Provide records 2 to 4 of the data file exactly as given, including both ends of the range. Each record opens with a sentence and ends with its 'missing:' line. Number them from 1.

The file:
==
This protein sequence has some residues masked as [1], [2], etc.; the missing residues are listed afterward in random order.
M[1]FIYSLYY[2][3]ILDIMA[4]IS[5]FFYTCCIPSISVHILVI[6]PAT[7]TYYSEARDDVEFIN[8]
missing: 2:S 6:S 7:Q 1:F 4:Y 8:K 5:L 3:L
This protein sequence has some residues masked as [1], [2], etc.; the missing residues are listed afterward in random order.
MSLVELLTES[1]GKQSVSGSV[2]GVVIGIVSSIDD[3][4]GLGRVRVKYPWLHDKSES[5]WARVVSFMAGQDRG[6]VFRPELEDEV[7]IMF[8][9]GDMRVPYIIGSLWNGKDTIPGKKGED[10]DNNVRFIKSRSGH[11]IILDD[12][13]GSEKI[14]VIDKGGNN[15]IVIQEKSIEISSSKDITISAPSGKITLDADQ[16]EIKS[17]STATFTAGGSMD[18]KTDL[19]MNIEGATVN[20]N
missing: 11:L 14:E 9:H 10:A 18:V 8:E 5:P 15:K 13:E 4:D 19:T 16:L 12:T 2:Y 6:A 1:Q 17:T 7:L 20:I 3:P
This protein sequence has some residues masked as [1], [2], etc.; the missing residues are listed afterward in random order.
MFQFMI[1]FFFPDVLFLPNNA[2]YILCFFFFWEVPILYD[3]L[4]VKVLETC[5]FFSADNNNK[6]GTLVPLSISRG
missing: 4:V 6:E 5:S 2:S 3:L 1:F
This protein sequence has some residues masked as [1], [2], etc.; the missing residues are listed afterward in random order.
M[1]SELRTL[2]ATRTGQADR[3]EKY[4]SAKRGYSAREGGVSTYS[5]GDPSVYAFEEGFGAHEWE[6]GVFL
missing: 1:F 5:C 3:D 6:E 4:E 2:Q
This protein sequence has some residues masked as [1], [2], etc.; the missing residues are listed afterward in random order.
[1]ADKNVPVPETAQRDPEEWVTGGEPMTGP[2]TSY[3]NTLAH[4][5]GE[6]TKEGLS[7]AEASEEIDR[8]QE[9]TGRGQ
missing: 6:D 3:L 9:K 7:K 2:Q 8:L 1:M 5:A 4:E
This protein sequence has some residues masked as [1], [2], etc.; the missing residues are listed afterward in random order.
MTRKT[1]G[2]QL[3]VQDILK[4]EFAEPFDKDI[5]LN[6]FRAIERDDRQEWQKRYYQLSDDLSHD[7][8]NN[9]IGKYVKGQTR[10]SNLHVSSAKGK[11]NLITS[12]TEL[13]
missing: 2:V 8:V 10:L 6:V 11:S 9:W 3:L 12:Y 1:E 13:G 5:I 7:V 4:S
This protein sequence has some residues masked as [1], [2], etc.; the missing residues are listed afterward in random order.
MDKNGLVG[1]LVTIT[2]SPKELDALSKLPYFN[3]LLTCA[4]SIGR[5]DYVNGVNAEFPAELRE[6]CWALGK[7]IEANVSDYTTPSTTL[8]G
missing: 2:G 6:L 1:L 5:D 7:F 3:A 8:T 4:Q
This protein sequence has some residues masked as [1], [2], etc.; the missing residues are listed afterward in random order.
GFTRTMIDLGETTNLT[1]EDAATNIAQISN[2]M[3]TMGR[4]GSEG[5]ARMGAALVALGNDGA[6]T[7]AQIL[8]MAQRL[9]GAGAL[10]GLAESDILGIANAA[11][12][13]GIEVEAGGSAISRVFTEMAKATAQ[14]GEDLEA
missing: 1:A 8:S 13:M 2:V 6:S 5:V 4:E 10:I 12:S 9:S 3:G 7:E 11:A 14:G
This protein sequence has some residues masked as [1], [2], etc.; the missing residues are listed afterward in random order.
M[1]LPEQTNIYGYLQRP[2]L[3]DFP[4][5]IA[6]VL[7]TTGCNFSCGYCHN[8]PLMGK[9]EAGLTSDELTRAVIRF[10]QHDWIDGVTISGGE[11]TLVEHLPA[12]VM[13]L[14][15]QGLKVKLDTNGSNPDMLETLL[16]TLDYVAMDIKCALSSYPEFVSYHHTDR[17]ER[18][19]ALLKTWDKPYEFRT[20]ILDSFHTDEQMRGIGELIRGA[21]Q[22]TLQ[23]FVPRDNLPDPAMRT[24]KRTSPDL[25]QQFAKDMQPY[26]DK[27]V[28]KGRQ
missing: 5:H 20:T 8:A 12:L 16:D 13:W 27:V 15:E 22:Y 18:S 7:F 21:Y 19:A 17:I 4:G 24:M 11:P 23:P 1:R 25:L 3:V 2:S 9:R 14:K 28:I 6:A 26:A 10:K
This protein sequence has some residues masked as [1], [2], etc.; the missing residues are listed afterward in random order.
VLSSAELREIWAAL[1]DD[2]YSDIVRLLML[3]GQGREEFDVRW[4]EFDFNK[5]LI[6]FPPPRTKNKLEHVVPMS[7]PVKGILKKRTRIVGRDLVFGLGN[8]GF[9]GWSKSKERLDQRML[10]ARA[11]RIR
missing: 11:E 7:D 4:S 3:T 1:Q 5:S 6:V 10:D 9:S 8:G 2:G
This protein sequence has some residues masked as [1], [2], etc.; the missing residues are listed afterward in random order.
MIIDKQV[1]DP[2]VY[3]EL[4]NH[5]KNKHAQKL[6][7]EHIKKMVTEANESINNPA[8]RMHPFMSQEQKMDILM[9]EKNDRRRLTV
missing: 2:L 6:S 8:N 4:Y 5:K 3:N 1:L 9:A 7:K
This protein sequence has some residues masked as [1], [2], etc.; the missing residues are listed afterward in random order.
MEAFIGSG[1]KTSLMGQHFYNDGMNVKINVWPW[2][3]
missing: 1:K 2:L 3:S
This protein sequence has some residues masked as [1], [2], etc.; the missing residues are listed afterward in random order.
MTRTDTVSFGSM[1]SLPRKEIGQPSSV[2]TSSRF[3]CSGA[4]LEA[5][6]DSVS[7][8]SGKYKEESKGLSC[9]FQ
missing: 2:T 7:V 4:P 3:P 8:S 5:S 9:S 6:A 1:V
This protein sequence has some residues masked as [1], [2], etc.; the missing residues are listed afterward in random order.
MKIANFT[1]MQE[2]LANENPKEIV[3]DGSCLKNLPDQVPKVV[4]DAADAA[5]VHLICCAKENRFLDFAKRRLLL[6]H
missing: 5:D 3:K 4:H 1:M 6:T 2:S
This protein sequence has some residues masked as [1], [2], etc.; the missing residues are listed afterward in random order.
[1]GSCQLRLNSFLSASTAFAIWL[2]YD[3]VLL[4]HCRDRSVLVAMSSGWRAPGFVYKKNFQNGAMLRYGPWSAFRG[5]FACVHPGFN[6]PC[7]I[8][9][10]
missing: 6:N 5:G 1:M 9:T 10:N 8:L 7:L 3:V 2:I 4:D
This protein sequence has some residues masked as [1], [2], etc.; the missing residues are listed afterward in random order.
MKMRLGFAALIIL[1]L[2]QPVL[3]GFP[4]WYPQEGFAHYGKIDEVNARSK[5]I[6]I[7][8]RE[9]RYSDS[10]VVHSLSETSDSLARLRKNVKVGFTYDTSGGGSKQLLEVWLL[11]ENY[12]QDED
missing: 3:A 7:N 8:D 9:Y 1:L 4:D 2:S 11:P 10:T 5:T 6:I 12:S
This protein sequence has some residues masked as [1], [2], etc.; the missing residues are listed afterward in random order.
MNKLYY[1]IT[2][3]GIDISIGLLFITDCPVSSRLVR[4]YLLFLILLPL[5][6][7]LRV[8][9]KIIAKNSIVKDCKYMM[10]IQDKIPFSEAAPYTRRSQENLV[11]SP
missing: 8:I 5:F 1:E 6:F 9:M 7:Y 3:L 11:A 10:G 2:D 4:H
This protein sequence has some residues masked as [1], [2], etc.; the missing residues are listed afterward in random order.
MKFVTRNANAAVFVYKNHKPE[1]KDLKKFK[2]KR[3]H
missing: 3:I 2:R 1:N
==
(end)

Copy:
This protein sequence has some residues masked as [1], [2], etc.; the missing residues are listed afterward in random order.
MSLVELLTES[1]GKQSVSGSV[2]GVVIGIVSSIDD[3][4]GLGRVRVKYPWLHDKSES[5]WARVVSFMAGQDRG[6]VFRPELEDEV[7]IMF[8][9]GDMRVPYIIGSLWNGKDTIPGKKGED[10]DNNVRFIKSRSGH[11]IILDD[12][13]GSEKI[14]VIDKGGNN[15]IVIQEKSIEISSSKDITISAPSGKITLDADQ[16]EIKS[17]STATFTAGGSMD[18]KTDL[19]MNIEGATVN[20]N
missing: 11:L 14:E 9:H 10:A 18:V 8:E 5:P 15:K 13:E 4:D 19:T 16:L 12:T 2:Y 6:A 1:Q 17:T 7:L 20:I 3:P
This protein sequence has some residues masked as [1], [2], etc.; the missing residues are listed afterward in random order.
MFQFMI[1]FFFPDVLFLPNNA[2]YILCFFFFWEVPILYD[3]L[4]VKVLETC[5]FFSADNNNK[6]GTLVPLSISRG
missing: 4:V 6:E 5:S 2:S 3:L 1:F
This protein sequence has some residues masked as [1], [2], etc.; the missing residues are listed afterward in random order.
M[1]SELRTL[2]ATRTGQADR[3]EKY[4]SAKRGYSAREGGVSTYS[5]GDPSVYAFEEGFGAHEWE[6]GVFL
missing: 1:F 5:C 3:D 6:E 4:E 2:Q